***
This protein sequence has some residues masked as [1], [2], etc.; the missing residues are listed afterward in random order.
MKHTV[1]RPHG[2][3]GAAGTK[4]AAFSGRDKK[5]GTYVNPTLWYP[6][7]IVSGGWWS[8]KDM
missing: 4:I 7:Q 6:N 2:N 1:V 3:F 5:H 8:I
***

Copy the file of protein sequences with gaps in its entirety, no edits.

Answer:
This protein sequence has some residues masked as [1], [2], etc.; the missing residues are listed afterward in random order.
MKHTV[1]RPHG[2][3]GAAGTK[4]AAFSGRDKK[5]GTYVNPTLWYP[6][7]IVSGGWWS[8]KDM
missing: 4:I 7:Q 6:N 2:N 1:V 3:F 5:H 8:I